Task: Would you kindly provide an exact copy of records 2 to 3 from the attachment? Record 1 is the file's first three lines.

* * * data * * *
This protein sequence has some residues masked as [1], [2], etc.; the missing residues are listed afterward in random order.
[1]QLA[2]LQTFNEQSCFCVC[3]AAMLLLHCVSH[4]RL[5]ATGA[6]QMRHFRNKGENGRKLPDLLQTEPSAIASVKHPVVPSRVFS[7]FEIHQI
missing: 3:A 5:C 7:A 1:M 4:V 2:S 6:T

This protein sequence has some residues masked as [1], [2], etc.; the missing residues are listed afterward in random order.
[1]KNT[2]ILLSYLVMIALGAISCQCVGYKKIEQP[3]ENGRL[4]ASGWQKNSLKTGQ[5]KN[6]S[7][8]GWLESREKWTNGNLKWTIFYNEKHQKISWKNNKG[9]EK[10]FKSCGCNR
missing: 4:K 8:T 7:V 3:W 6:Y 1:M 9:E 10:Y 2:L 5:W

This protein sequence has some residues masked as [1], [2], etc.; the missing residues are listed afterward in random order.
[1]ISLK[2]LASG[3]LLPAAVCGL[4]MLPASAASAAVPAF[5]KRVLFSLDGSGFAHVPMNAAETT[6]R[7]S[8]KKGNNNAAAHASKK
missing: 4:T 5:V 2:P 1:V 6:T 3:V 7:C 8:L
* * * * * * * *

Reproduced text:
This protein sequence has some residues masked as [1], [2], etc.; the missing residues are listed afterward in random order.
[1]KNT[2]ILLSYLVMIALGAISCQCVGYKKIEQP[3]ENGRL[4]ASGWQKNSLKTGQ[5]KN[6]S[7][8]GWLESREKWTNGNLKWTIFYNEKHQKISWKNNKG[9]EK[10]FKSCGCNR
missing: 4:K 8:T 7:V 3:W 6:Y 1:M 9:E 10:Y 2:L 5:W

This protein sequence has some residues masked as [1], [2], etc.; the missing residues are listed afterward in random order.
[1]ISLK[2]LASG[3]LLPAAVCGL[4]MLPASAASAAVPAF[5]KRVLFSLDGSGFAHVPMNAAETT[6]R[7]S[8]KKGNNNAAAHASKK
missing: 4:T 5:V 2:P 1:V 6:T 3:V 7:C 8:L